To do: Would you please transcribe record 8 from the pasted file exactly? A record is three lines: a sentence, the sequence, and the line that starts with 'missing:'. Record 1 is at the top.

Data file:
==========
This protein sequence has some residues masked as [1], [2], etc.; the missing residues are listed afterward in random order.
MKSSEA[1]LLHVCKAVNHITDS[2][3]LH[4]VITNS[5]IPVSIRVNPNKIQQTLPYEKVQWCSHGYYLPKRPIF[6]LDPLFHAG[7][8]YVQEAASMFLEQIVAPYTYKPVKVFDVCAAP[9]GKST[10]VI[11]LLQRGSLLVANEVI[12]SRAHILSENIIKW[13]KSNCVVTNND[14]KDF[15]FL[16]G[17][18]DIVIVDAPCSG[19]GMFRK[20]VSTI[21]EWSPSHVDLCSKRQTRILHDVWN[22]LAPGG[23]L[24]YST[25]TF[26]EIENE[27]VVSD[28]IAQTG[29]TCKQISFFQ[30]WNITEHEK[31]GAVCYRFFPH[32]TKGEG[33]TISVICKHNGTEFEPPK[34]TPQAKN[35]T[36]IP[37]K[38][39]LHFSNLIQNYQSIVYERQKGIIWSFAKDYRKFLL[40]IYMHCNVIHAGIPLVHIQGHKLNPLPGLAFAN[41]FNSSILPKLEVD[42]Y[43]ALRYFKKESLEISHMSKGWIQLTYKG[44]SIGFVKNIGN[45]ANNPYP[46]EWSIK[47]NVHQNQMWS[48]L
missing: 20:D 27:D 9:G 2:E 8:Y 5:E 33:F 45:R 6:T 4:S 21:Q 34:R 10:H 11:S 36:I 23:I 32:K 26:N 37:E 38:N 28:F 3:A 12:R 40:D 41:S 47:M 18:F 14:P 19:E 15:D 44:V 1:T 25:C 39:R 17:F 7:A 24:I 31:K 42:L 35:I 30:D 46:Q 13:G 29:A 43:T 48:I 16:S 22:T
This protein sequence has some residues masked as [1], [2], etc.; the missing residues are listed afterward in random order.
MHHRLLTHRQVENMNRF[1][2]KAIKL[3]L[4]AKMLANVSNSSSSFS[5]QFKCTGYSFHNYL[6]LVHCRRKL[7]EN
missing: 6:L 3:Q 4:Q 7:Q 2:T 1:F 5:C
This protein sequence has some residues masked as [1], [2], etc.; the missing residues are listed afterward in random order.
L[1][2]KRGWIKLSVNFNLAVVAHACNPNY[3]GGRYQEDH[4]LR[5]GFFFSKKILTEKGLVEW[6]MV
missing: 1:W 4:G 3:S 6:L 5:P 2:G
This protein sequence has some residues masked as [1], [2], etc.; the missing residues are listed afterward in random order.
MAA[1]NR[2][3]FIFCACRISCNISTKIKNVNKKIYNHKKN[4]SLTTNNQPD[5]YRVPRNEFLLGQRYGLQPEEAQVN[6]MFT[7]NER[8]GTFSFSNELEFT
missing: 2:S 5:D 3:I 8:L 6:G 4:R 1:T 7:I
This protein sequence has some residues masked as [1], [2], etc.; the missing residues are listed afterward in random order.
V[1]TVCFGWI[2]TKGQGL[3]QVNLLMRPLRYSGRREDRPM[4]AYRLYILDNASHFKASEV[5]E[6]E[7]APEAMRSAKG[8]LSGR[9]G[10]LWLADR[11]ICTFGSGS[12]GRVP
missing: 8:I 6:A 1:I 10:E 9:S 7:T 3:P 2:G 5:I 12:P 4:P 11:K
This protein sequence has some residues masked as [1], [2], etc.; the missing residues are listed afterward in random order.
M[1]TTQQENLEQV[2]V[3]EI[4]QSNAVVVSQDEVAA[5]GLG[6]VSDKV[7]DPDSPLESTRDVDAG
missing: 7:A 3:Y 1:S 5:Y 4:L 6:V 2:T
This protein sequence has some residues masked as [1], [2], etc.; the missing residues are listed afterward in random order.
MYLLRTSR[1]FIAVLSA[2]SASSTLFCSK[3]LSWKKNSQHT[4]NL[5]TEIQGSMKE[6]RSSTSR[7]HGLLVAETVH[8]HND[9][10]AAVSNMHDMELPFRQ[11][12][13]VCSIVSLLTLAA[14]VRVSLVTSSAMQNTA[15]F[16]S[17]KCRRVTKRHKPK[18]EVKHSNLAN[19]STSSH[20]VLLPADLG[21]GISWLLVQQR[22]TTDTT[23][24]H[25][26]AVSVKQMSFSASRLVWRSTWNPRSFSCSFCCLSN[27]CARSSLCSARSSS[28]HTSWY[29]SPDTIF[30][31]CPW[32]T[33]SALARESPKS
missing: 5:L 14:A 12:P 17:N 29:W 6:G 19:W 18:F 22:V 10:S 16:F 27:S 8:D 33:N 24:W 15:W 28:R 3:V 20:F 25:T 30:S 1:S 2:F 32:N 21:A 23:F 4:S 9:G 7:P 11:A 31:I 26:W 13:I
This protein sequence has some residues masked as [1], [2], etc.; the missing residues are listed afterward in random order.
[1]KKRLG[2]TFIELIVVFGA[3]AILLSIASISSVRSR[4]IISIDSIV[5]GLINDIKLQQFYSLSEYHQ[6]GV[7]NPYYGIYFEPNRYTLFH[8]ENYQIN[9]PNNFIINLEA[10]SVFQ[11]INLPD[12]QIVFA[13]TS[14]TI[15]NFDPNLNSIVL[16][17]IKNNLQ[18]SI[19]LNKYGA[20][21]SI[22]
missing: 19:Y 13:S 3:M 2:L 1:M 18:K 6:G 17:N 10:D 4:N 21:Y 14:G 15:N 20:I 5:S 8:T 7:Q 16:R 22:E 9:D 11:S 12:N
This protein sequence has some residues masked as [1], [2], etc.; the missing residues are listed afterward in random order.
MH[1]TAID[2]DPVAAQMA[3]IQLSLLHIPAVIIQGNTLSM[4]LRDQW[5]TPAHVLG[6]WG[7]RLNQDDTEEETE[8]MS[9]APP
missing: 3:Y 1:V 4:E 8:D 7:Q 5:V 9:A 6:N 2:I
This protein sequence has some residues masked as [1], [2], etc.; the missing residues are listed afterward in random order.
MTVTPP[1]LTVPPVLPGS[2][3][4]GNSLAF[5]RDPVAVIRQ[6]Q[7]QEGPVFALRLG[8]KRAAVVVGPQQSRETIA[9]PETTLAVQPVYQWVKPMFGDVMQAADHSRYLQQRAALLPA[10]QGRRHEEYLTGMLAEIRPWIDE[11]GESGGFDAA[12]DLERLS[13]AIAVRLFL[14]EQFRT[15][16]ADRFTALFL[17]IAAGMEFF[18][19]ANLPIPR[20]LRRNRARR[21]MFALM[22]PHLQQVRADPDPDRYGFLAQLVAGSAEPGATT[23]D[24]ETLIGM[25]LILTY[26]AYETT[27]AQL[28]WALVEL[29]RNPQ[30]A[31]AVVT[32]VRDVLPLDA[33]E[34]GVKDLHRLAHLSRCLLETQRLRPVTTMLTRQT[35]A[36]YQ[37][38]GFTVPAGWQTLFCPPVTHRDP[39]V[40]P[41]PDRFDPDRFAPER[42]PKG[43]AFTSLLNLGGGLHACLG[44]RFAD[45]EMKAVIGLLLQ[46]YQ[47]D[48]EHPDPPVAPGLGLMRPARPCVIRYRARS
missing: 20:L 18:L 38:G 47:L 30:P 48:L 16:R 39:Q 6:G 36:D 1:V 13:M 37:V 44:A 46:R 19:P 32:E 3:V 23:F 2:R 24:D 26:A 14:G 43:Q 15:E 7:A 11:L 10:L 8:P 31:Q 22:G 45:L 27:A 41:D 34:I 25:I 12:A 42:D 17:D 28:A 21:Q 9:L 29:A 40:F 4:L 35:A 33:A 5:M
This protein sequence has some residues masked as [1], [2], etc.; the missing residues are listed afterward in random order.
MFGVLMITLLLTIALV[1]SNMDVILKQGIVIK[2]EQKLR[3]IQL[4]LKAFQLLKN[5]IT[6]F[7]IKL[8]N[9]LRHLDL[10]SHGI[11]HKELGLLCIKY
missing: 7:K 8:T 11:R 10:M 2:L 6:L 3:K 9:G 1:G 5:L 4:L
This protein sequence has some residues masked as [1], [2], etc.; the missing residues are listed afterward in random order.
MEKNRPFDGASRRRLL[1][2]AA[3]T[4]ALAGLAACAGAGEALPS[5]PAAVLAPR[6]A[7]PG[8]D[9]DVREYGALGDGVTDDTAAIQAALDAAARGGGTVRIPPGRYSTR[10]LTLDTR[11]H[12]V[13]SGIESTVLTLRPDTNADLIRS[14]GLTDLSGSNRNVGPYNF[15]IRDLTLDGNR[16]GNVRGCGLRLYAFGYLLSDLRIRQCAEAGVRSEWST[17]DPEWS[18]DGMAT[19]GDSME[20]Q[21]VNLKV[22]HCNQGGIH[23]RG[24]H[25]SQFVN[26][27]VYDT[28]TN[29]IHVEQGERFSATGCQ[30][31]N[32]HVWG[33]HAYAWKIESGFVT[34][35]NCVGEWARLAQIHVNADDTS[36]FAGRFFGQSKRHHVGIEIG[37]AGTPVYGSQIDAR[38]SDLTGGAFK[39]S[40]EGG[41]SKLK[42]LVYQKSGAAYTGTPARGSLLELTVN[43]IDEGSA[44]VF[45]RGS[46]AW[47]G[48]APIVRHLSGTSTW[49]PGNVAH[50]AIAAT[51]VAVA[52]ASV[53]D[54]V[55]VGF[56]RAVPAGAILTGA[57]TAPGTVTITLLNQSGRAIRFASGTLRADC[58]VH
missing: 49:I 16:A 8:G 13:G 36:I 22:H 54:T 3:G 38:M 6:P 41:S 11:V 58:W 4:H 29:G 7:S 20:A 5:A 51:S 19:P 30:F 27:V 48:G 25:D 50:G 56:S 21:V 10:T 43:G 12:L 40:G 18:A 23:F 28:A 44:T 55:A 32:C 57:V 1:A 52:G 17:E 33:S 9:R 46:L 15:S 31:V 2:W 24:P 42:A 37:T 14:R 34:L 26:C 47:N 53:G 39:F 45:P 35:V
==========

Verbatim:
This protein sequence has some residues masked as [1], [2], etc.; the missing residues are listed afterward in random order.
[1]KKRLG[2]TFIELIVVFGA[3]AILLSIASISSVRSR[4]IISIDSIV[5]GLINDIKLQQFYSLSEYHQ[6]GV[7]NPYYGIYFEPNRYTLFH[8]ENYQIN[9]PNNFIINLEA[10]SVFQ[11]INLPD[12]QIVFA[13]TS[14]TI[15]NFDPNLNSIVL[16][17]IKNNLQ[18]SI[19]LNKYGA[20][21]SI[22]
missing: 19:Y 13:S 3:M 2:L 1:M 18:K 6:G 17:N 10:D 4:N 21:Y 14:G 15:N 20:I 5:S 8:T 7:Q 16:R 22:E 9:D 11:S 12:N